By Ivana Rihter
The temporary Facebook profile picture filters give you, a social media user, the opportunity to identify yourself as an ally, a socially conscious member of society, and a practitioner of solidarity with a variety of causes. The core of this phenomenon is deeply problematic because it entirely ignores the complexity of issues surrounding human rights and acts of violence. These filters suggest that these truly complex nuanced issues are binary questions of “with us or against us.” While these filters are capitalizing on the brilliant tendency to express compassion, they do so in a way that is problematic and creates a persona rather than a standard of everyday living.
Solidarity with causes, tragedies and social movements is an absolutely gorgeous thing. I am moved by the empathy and profound human ability to feel so deeply for those suffering, those silenced and those grieving. They may be far from us in distance and in circumstance, but the power of feeling and acting for something larger than yourself is never to be undermined. It is one of the most hauntingly beautiful things I see in the world around me but its practice can be imperfect like anything else. Solidarity in its most basic form is unity between individuals with a common goal. These goals change over time and move in conjunction with social justice causes as the infringement of rights, safety and basic human freedoms continue to be a part of every generation’s struggles. The images of solidarity are something so immediately recognizable that they characterize the struggle of the time. Flowers in gun barrels and nonviolent marches toward armed state troopers evoke the periods of activism from which they emerge.
These images evoke the beauty of standing in solidarity at the time that change was dire, thus making them meaningful and important. They tell the stories of the oppressed, the undermined and the marginalized as a snapshot in a time where that conflict was kinetic. These narratives are indicative of our society’s imperfections and to stand in solidarity with them means a hope for change and empowerment in the future. However, that stand must come at a time when support is relevant rather than reactionary.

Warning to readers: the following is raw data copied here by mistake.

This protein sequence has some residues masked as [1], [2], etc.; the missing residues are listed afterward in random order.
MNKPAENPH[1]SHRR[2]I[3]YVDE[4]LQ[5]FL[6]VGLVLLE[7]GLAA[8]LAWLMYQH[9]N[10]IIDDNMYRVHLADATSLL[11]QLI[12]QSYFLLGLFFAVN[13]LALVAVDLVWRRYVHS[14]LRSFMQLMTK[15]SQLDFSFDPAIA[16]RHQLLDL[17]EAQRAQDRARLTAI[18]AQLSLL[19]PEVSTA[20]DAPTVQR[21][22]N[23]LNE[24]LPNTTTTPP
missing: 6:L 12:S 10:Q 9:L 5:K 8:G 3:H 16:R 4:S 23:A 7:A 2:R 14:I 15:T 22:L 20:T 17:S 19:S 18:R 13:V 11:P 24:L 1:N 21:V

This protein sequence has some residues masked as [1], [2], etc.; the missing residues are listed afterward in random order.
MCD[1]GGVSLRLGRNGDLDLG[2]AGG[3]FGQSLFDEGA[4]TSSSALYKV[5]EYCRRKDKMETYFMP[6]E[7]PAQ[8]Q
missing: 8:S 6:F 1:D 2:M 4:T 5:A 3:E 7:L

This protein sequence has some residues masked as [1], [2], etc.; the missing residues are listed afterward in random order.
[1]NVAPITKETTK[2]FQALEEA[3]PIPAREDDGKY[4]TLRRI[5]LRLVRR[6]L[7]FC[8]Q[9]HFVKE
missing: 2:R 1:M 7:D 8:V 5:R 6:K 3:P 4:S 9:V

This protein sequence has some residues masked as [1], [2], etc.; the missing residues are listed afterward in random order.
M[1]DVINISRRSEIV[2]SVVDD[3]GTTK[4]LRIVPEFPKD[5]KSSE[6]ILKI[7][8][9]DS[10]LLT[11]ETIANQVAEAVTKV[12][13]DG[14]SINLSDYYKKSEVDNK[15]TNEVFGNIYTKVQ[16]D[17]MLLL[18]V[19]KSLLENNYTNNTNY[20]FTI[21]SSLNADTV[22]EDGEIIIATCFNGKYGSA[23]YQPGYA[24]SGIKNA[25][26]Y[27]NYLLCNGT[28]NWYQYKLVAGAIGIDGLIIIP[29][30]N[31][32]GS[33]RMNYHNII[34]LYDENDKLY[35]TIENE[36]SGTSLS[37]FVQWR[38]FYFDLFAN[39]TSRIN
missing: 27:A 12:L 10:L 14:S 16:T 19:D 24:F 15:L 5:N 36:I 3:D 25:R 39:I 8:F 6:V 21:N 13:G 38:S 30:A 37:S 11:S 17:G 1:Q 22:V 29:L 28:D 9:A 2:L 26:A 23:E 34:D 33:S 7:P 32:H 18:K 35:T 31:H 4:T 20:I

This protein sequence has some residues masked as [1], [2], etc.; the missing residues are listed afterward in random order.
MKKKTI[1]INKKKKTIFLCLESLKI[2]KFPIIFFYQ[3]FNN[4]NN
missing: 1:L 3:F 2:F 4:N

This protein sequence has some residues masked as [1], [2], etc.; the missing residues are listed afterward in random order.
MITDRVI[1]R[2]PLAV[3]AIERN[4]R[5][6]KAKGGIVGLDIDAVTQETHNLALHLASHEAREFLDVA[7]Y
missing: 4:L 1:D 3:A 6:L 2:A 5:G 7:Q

Being an ally is solidarity in motion, it is the actions you take supporting the feelings you have. The filters are not an action being taken, they are stagnant. I want to fight the notion that any exposure is good exposure because when you are using your voice to speak for the voiceless, there is a incredible need for sensitivity.
In our modern world, it has become the most simple action to declare that you care about a cause/candidate/spooky feminist comic book as it is done with a minuscule and thoughtless amount of pressure of a forefinger on the click pad. It should not be as easy to summarize ones stance on a complex global issue as it is to “like” your high school friend's shitty pop punk band. Liking that band’s fan page even though the band sounds like trash to you, is done out of obligation or worry about your social standing and on that kind of issue, ambiguity is fine. But on issues that call into question people’s human rights or the culpability of nations in times of crisis, the implications of your "like" betrays the notion of informed dialogue. This decision, no matter how physically easy for your fat and drunk-with-power human hand, should not be done thoughtlessly. My thesis is this…
The way you express your solidarity should not be:
• under-researched and under-represented.
• because you think it would make you look like a sick socially conscious activist but you have no actual intention of ever getting involved with a social movement.
• in any way influenced by sponsored social media ‘suggestions’ brought to you by corporations whose job is only to make sure all trending things show up in front of your beady little eyes.
• about you.
The first appearance occurred when gay marriage was legalized across the nation, a monumental step in a wonderful direction for the LGBTQA+ citizens of this country. The function I have trouble with is that the filters are temporary and can be set as an addition to your trendy profile for 1 hour, 1 week or 1 month. This allows you to choose how long you would like to publicize the support of basic human rights before your profile goes back to normal. Everyone has a right to celebrate in the way they choose, but this does not represent a full reaction of what it meant to a systematically oppressed community since this was only the beginning of a long-fought and messy battle for recognition and rights.